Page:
Doha, Qatar Richard Serra In the middle of the desert in Qatar, four enormous steel plates rise from the bleak landscape, oriented along an east-west axis over a half-mile stretch. The monolithic structures comprise Richard Serra’s sculpture East-West/West-East—the artist’s second public commission from the Qatar Museums Authority. Several years ago, while in Doha for the first commission (the 80-foot-high sculpture 7, which stands in the city’s harbor near the I.M. Pei-designed Museum of Islamic Art), Serra visited the Brouq Nature Reserve. “I was drawn to that desert because of its topography,” he says. “The site is rugged and craggy, with
Eleven billowing white fiberglass panels, each stretching more than 65 feet high, fold around the front of Christian de Portzamparc’s flagship store for Christian Dior in Seoul." A narrow gap in the draped facade reveals the glazed entrance framed by a delicately perforated metal skin.
Beijing Kengo Kuma Steeped in history, the Beijing Tea House is a tasteful blend of past and present. Located opposite the Forbidden City's East Gate, the invitation-only tea salon was designed by Tokyo-based architect Kengo Kuma. A connoisseur of construction materials, Kuma fashioned the 2,700-square-foot structure from four different types of polyethylene blocks'a contemporary take on traditional Beijing-style bricks'and assembled them in a classic Chinese lattice pattern. In addition to insulating against the city's bone-chilling winters, this translucent material admits soft daylight, recalling the papered windows of the old Siheyuan-style residences nearby while imparting a futuristic glow to the whole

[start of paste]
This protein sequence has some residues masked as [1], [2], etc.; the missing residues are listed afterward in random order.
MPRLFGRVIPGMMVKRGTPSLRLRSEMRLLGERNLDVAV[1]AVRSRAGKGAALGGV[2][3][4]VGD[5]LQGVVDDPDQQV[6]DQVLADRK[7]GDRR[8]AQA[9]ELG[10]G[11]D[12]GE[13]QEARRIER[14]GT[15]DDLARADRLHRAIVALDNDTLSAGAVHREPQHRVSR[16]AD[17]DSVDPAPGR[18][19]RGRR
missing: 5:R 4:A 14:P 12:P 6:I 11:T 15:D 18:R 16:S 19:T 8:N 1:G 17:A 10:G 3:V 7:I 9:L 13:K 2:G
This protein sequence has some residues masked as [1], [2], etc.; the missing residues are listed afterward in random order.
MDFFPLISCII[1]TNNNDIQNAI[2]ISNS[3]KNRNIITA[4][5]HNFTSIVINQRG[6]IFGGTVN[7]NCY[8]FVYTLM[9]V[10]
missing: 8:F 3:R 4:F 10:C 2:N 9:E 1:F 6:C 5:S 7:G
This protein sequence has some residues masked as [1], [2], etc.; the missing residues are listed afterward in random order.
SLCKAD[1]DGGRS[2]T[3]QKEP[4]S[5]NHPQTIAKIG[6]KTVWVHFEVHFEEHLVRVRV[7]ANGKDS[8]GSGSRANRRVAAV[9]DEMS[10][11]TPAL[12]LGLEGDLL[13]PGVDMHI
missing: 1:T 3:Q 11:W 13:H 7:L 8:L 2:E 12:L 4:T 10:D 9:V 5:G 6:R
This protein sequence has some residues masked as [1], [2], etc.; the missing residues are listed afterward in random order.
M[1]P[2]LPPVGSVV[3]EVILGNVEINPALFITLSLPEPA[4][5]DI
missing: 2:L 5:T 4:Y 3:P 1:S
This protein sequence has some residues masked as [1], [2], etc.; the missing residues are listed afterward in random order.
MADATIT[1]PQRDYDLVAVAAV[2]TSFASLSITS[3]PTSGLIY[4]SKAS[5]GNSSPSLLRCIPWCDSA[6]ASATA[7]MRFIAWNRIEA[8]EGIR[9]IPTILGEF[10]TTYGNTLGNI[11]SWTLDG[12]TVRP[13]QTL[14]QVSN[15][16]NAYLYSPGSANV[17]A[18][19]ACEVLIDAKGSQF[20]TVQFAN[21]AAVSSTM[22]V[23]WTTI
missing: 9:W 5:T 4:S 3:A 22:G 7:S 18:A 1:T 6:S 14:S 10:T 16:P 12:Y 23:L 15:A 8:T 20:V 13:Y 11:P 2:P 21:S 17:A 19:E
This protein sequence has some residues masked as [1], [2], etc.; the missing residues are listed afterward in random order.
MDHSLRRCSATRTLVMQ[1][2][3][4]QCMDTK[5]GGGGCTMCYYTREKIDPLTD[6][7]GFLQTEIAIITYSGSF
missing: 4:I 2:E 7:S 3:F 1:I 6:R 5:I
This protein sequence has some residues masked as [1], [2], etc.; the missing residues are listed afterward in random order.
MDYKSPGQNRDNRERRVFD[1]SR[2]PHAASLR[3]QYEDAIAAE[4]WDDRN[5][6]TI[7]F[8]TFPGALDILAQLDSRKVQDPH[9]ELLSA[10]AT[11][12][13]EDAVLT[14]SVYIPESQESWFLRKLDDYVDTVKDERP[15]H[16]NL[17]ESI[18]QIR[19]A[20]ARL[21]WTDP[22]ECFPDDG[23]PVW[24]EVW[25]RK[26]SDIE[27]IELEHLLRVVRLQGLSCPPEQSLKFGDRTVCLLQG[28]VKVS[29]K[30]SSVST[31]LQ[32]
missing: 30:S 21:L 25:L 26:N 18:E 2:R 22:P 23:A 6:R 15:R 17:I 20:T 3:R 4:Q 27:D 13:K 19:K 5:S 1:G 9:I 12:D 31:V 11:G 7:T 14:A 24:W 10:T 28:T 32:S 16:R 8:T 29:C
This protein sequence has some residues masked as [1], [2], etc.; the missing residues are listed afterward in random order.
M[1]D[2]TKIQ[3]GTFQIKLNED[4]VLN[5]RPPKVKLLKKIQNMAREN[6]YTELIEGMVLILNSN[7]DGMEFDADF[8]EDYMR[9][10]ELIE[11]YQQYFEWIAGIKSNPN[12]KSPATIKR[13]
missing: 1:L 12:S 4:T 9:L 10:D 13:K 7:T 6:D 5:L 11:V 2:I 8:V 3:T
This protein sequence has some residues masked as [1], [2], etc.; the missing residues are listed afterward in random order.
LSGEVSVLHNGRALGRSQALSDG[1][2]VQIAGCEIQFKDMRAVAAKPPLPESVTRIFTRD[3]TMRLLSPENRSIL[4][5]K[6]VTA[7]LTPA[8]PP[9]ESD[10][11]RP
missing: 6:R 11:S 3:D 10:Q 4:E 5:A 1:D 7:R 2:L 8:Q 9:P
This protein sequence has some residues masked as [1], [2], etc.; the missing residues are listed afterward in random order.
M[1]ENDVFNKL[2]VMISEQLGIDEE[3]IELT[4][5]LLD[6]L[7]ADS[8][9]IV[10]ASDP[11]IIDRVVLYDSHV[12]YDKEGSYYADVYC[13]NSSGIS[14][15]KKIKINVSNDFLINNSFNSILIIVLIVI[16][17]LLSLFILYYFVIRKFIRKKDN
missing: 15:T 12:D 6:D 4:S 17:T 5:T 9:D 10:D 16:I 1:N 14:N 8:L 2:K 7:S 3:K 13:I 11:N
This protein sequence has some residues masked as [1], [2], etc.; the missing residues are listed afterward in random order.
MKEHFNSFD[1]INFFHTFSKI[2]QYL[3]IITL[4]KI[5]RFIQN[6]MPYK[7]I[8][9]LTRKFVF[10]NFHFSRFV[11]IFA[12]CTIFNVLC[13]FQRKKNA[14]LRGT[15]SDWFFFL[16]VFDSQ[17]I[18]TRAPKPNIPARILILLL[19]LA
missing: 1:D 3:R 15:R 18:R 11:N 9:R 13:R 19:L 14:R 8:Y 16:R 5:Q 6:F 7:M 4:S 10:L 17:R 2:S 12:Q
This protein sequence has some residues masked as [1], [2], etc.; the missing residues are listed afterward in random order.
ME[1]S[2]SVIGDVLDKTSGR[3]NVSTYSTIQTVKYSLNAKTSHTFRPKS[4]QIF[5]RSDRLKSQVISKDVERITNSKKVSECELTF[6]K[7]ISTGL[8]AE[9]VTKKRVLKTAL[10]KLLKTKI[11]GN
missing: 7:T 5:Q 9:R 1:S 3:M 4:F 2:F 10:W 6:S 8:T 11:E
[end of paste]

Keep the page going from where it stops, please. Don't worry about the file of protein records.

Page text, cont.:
New York Teresita Fern'ndez The 2015 installation Fata Morgana by Teresita Fern'ndez hangs above Madison Square Park. Named for the visual phenomenon of a mirage suspended just above the horizon, the installation Fata Morgana by Brooklyn-based artist Teresita Fern'ndez hovers above New York's Madison Square Park. Designed in collaboration with SITU Fabrication and commissioned by Mad. Sq. Art, the 500-foot-long canopy comprises a galvanized-steel frame supporting 250 separate panels, 8 to 12 feet in diameter, made from reflective sheets of aluminum-polyethylene composite. The panels' horizontal orientation and CNC-router-cut organic pattern 'really push the material,' says SITU partner Wes Rozen, noting
Essex, England Grayson Perry and FAT Architecture A House for Essex This whimsical vacation house is styled as a secular chapel. The strange brief was requested by Living Architecture, a nonprofit that commissions notable architects and rents the buildings to the public. The house, designed by artist Grayson Perry and now-disbanded architecture firm FAT, mixes formal and informal, sacred and nonreligious precedents, canonizing a fictional local woman by using architectural details. These include the eclectic symbols on the exterior's green and white tiles, each of which represents aspects of her identity, and tapestries inside that commemorate events in her life.